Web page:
Given labels such as “Ballet Mavericks” in the press, the Trey McIntyre Project uses ballet technique as the jumping-off point for emotionally charged dance performances. Trey McIntyre of the North Carolina School of Arts, the Houston Ballet Company and the New York City Ballet founded the company in 2004. Executive director John Michael Schert describes the Trey McIntyre Project’s approach to ballet and pop music in anticipation of his performance with the company at Georgia State University’s Rialto Center for the Arts on Sat., March 14.
I heard someone on the radio say the Trey McIntyre Project “turns ballet on its head.” How would you describe the company’s work?
What the Trey McIntyre Project is trying to put onstage is as authentic as possible. If we were in the theater, we’d be method actors. The dancer really has to feel and express the emotions of a piece. Trey sets a lot of his work to pop music: There’s Beethoven, but also Beatles, Etta James, Beck, bluegrass musicians like Ralph Stanley. This show is being billed as Peter, Paul and Mary or Beatles music, but Trey treats it as a classical score, which has just as much import as a Ravel composition. I believe what Trey’s doing is the next evolution of an art form. We’re classified as a “contemporary ballet company,” but labels tend to come from outsiders and are applied after the fact. What Trey’s doing isn’t contemporary ballet — that happened in the 1980s. It’s something that doesn’t have a quote-unquote “style” attached to it. It is ballet-based, but ballet’s really a technique. Every dancer takes ballet — ballet training is like your daily dose of medicine.
Is there a practical difference between dancing to Beatles songs and dancing to classical music?
There is a difference, but it’s the same difference if I was dancing to Mozart vs. Chopin. I don’t think it’s as much a difference between the idioms as the fact that they’re different artists. With the Beatles, we all know this music and know what it’s saying. Jung would say our collective unconsciousness responds to it. Trey tasks us to dance to our own personal reaction to, say, “Ob-La-Di, Ob-La-Da” not to the common consensus that just says, “I love that song!”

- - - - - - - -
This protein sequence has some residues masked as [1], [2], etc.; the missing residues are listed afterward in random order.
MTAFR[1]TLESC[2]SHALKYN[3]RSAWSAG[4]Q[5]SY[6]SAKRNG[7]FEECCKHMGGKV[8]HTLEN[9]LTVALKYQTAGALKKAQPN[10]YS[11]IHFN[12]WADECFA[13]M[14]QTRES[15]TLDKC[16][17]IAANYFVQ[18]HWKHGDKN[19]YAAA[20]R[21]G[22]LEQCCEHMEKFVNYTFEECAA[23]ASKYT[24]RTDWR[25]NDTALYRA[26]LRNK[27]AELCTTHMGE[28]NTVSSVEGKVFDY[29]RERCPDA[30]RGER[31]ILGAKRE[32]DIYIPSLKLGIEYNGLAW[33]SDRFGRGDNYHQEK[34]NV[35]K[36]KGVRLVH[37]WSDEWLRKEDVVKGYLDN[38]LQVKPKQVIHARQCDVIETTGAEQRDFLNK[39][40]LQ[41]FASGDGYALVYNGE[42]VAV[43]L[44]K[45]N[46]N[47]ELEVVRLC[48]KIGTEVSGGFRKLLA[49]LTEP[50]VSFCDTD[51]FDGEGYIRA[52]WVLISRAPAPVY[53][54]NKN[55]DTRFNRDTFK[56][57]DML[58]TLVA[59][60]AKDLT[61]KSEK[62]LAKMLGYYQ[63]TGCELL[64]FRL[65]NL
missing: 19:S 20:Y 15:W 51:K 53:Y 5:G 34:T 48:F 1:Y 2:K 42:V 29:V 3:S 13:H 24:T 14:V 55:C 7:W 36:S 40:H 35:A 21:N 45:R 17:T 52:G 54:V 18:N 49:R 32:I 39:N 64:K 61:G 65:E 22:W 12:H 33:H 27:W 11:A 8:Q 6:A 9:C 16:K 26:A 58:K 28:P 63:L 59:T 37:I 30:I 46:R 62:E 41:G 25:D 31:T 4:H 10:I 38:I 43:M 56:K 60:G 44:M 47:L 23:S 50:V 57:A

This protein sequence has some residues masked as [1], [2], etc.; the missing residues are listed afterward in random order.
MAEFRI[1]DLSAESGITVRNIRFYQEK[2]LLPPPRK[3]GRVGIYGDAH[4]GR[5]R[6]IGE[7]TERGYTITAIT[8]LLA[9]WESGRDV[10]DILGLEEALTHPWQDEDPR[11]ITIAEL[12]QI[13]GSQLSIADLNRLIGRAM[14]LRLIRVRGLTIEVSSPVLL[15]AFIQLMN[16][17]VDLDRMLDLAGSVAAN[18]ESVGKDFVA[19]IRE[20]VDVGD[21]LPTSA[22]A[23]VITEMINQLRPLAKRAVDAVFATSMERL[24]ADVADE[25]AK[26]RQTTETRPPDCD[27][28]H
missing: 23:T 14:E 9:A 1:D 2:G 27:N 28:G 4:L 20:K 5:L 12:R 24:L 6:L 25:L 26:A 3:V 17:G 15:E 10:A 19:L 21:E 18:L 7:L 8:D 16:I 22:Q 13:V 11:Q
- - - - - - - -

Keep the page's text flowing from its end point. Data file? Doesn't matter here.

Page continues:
When not touring, the Trey McIntyre Project is based out of Boise, Idaho. Do you all like being out of the mainstream?
Very much. There’s nothing good about the mainstream of dancing. It’s like high school — why are you trying to do what everyone else is doing? Trey loves to work in a vacuum. He’d work on an island if he could. When we launched as a company, we did a 25-city world tour and then asked, “Where should we be based?” Boise won based on its amazing ability to be more than what it is. People are very excited to have us living there and working there, which is very rewarding. We’re very entrepreneurial and have been able to build a whole audience and support base. Trey doesn’t see the need to see other dances. He doesn’t want to see them. Why do that when creativity is all around you in your everyday life? You don’t necessarily have to be influenced just by other choreographers.
You grew up in Valdosta. What was it like wanting to be a dancer in a small Georgia town?
Linda Chase, a local dance teacher, came to my mom, who was a former dancer, to see if any of her children wanted to dance in The Nutcracker. Instead of my older brothers, she picked me, at age 4, so I started dancing as Party Guest. I did that regularly, but I also did all the sports. My dad was a high jumper, so I trained as that. When I was 12 years old, I was eligible to go to the School of American Ballet for a summer. Mom knew enough to take me to an audition, and I got in — I shouldn’t have, because I wasn’t trained. There, I learned of this whole world of dance that I knew nothing about in Valdosta. A lot of guys I looked up to as dancers went to a school called the North Carolina School of the Arts, so I went there when I was 14. I only trained seriously as a dancer for a couple of years while I was living in Georgia, but knew it was what I wanted to do, even though the possibilities weren’t there. Valdosta has grown a lot, but it’s still a small town.
Little harsh, in'it?
Oh that's right...I DID say enjoy yourself.
Go to hell Kombo!
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